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Examination of validity, reliability, and interpretability of a self-reported questionnaire on Occupational Balance in Informal Caregivers (OBI-Care) – A Rasch analysis

Objectives: Informal caregivers often experience a restriction in occupational balance. The self-reported questionnaire on Occupational Balance in Informal Caregivers (OBI-Care) is a measurement instrument to assess occupational balance in informal caregivers. Measurement properties of the German version of the OBI-Care had previously been assessed in parents of preterm infants exclusively. Objectives: Thus, the aim of this study was to examine the measurement properties of the questionnaire in a mixed population of informal caregivers. Methods: A psychometric study was conducted, applying a multicenter cross-sectional design. Measurement properties (construct validity, internal consistency, and interpretability) of each subscale of the German version of the OBI-Care were examined. Construct validity was explored by assessing dimensionality, item fit and overall fit to the Rasch model, and threshold ordering. Internal consistency was examined with inter-item correlations, item-total correlations, Cronbach’s alpha, and person separation index. Interpretability was assessed by inspecting floor and ceiling effects. Results: A total of 196 informal caregivers, 171 (87.2%) female and 25 (12.8%) male participated in this study. Mean age of participants was 52.27 (±12.6) years. Subscale 1 was multidimensional, subscale 2 and subscale 3 were unidimensional. All items demonstrated item fit and overall fit to the Rasch model and displayed ordered thresholds. Cronbach’s Alpha and person separation index values were excellent for each subscale. There was no evidence of ceiling or floor effects. Conclusions: We identified satisfying construct validity, internal consistency, and interpretability. Thus, the findings of this study support the application of the German version of the OBI-Care to assess occupational balance in informal caregivers.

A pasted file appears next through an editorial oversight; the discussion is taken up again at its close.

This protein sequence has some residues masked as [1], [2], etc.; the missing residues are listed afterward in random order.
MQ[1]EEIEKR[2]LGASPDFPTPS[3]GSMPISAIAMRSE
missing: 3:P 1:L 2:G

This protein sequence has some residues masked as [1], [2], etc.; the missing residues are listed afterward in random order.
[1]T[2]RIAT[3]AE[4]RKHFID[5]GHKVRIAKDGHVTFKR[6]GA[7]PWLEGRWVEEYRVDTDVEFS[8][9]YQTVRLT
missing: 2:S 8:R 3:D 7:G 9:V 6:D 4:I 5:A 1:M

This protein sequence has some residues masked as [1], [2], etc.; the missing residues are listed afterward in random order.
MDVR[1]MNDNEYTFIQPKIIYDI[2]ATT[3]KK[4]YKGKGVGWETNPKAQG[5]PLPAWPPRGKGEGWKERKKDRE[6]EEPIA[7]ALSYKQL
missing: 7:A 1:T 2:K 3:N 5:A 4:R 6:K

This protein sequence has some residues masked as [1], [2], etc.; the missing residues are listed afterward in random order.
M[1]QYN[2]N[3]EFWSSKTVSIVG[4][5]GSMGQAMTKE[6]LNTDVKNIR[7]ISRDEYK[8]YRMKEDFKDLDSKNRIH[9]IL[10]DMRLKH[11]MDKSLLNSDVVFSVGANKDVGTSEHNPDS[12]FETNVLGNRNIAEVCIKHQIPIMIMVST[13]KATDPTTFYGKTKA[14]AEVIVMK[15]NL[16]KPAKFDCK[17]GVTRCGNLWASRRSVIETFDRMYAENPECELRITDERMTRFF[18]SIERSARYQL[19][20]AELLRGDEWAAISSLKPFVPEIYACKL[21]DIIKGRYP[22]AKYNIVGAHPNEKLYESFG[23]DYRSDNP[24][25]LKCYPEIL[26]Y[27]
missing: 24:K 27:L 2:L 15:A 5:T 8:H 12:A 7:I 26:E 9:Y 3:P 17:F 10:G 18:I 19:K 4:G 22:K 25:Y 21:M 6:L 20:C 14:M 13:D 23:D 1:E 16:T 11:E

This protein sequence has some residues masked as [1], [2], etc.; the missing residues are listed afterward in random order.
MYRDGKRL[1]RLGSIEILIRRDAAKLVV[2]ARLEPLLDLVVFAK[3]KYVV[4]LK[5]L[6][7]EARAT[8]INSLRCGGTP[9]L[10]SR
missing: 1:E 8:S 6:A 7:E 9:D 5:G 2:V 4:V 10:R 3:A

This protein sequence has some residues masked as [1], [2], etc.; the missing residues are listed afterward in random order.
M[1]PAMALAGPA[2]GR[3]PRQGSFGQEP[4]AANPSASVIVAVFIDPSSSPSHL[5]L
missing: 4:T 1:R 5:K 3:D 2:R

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Key Information

Type of Reference
Jour
Type of Work
Journal article
Publisher
PLOS
Publication Year
2021
Issue Number
12
Journal Titles
PLoS ONE
Volume Number
16
Start Page
e0261815